by Kris Handel (@khandel84)
Can’t Tell Me No is the fourth full length from Summer Cannibals, now a quartet hailing from Oregon and although the roaring guitars and pummeling rhythms remain, this record shows a little bit more nuance in sound. Jessica Boudreaux’s songwriting maintains a certain toughness, but there is a bit more bounce and softening of edges on this record and the approach pays dividends. Boudreaux’s use of melodic classic west coast pop plays well when interspersed with the forceful assertions that have colored the songwriting on past recordings. The addition of another guitarist, in the form of Cassi Blum, is very noticeable and when they connect with Boudreaux the ensuing guitar onslaught is welcomed.
The title track comes sauntering out of the gates, before pushing into churning guitar and bobbing bass pierced by Boudreaux’s biting and slightly drawling snarl. Here Summer Cannibals combine their signature bite with a bit more of a rolling boil rather than an explosion that was so prevalent on previous work. There is a strong sense of no nonsense self-belief and drive that comes through full force in the lyrics like “I can scream/I can fight/I can keep myself right cuz/can’t tell me no/can’t tell me no/can’t tell me… can’t tell me no”. “Behave” is a bit of a slow burner with Boudreaux questioning the commitment to self-efficacy and staying true to yourself rather than ceding to someone else’s needs to the detriment of oneself. Boudreaux and company let the groove grow under Boudreaux’s slightly terse and piercing vocals until fading off into the ether.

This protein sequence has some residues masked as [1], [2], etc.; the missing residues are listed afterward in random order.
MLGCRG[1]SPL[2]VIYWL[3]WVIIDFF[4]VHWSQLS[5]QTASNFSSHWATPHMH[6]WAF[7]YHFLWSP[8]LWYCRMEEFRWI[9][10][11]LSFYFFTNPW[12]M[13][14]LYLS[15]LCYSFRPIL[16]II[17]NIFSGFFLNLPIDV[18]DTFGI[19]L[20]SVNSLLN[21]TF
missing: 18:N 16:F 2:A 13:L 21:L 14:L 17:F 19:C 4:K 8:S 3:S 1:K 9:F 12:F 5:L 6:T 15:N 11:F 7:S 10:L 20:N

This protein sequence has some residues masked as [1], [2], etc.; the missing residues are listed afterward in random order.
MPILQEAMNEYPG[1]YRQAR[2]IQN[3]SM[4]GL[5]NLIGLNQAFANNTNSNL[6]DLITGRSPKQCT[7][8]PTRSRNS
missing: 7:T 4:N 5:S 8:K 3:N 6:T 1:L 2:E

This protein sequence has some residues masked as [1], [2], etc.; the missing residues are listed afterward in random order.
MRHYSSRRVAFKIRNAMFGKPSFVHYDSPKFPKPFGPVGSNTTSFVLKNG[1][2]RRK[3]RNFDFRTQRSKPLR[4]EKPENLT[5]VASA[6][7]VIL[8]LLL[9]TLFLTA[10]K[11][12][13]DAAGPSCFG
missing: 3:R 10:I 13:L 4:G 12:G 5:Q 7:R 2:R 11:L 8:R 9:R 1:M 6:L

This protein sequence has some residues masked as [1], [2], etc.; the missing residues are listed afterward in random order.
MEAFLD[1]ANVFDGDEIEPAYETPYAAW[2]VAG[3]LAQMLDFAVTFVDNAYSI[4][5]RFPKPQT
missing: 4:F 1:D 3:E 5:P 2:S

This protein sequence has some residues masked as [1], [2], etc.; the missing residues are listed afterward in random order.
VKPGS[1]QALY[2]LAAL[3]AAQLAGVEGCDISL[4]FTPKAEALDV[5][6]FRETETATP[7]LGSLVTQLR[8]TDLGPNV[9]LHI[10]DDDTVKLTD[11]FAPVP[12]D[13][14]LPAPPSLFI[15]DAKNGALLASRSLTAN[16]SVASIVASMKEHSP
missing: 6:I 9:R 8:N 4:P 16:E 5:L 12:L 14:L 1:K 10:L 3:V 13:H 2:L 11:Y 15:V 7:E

“One of Many” starts out with some echoing Thin Lizzy-ish twin-guitar fills that ring throughout as the rhythm of section of Devon Shirley and Ethan Butman lope along with occasional drum fills and crashing cymbals that provide an equal amount of might. The musical playfulness from all involved here is smile-inducing and the energy is infectious, forceful and empowering through every moment. “Start Breaking” is a rebuke of those that may pretend to be empathic or caring to gain intimacy yet prove themselves prone to multiple ways of abuse. Boudreaux turns the destructive tendencies of others on its heads and sends a warning that the behavior is unwelcomed in every possible way and a warning that everyone should take heed.
Can’t Tell Me No shows Summer Cannibals to be willing to evolve as time goes along, there is a fluidity in these songs and melodies that provides a moment to step back and breath for all involved. The determination and bruising force that has driven the band remains, but instead of unflinching ferocity and waves of distortion there is a bit more use of space and pacing that allows for more melodic freedom. Boudreaux’s songwriting remains unafraid to call out bullshit that is seen from others and society as well as strains of self-empowerment and progress. Summer Cannibals are a band that remains open to change and have created a record full of belief in oneself which is full-hearted honest treat.